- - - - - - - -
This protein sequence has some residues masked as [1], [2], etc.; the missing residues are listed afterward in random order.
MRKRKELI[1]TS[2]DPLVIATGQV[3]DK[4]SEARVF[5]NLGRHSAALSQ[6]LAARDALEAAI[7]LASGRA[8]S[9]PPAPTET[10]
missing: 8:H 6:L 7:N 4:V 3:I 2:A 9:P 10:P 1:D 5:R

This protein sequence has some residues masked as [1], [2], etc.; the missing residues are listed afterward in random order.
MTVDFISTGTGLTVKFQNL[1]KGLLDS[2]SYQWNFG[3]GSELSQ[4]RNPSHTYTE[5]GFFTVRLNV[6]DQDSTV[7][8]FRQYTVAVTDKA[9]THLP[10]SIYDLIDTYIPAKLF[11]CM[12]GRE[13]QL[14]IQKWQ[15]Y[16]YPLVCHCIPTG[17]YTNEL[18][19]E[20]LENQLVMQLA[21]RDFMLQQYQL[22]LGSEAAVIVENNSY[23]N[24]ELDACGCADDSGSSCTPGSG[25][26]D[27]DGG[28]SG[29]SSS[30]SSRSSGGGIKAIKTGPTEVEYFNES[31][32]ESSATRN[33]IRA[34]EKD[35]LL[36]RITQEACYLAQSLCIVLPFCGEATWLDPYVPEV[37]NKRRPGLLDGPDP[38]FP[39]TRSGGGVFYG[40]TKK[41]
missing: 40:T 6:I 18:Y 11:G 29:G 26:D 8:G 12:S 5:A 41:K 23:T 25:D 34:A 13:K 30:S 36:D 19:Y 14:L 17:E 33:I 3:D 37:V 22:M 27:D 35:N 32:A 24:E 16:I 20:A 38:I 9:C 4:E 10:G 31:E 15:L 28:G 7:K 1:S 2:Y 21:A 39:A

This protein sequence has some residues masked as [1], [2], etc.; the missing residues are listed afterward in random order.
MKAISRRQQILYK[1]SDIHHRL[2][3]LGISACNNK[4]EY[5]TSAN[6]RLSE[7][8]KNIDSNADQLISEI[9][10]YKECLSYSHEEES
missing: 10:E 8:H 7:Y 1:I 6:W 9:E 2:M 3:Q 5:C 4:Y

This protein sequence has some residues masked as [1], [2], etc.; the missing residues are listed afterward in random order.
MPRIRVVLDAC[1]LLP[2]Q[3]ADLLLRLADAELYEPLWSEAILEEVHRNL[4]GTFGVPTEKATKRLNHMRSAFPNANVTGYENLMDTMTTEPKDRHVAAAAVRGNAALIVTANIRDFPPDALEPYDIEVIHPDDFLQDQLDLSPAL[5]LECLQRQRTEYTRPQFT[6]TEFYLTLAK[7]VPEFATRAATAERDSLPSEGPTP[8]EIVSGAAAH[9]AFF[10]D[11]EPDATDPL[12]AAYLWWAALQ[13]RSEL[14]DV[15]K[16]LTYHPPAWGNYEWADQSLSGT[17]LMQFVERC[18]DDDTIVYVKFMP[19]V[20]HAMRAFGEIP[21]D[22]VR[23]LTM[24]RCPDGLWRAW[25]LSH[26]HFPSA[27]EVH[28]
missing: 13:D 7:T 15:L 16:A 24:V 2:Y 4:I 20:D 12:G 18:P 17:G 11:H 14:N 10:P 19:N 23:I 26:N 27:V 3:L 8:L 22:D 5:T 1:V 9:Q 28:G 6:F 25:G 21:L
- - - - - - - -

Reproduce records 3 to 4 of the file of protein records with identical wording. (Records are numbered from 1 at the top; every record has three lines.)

This protein sequence has some residues masked as [1], [2], etc.; the missing residues are listed afterward in random order.
MKAISRRQQILYK[1]SDIHHRL[2][3]LGISACNNK[4]EY[5]TSAN[6]RLSE[7][8]KNIDSNADQLISEI[9][10]YKECLSYSHEEES
missing: 10:E 8:H 7:Y 1:I 6:W 9:E 2:M 3:Q 5:C 4:Y

This protein sequence has some residues masked as [1], [2], etc.; the missing residues are listed afterward in random order.
MPRIRVVLDAC[1]LLP[2]Q[3]ADLLLRLADAELYEPLWSEAILEEVHRNL[4]GTFGVPTEKATKRLNHMRSAFPNANVTGYENLMDTMTTEPKDRHVAAAAVRGNAALIVTANIRDFPPDALEPYDIEVIHPDDFLQDQLDLSPAL[5]LECLQRQRTEYTRPQFT[6]TEFYLTLAK[7]VPEFATRAATAERDSLPSEGPTP[8]EIVSGAAAH[9]AFF[10]D[11]EPDATDPL[12]AAYLWWAALQ[13]RSEL[14]DV[15]K[16]LTYHPPAWGNYEWADQSLSGT[17]LMQFVERC[18]DDDTIVYVKFMP[19]V[20]HAMRAFGEIP[21]D[22]VR[23]LTM[24]RCPDGLWRAW[25]LSH[26]HFPSA[27]EVH[28]
missing: 13:D 7:T 15:L 16:A 24:V 2:Y 4:I 20:D 12:G 18:P 17:G 11:H 14:N 10:P 19:N 23:I 26:N 27:V 3:L 8:L 22:D 5:T 1:V 9:Q 28:G 6:F 25:G 21:L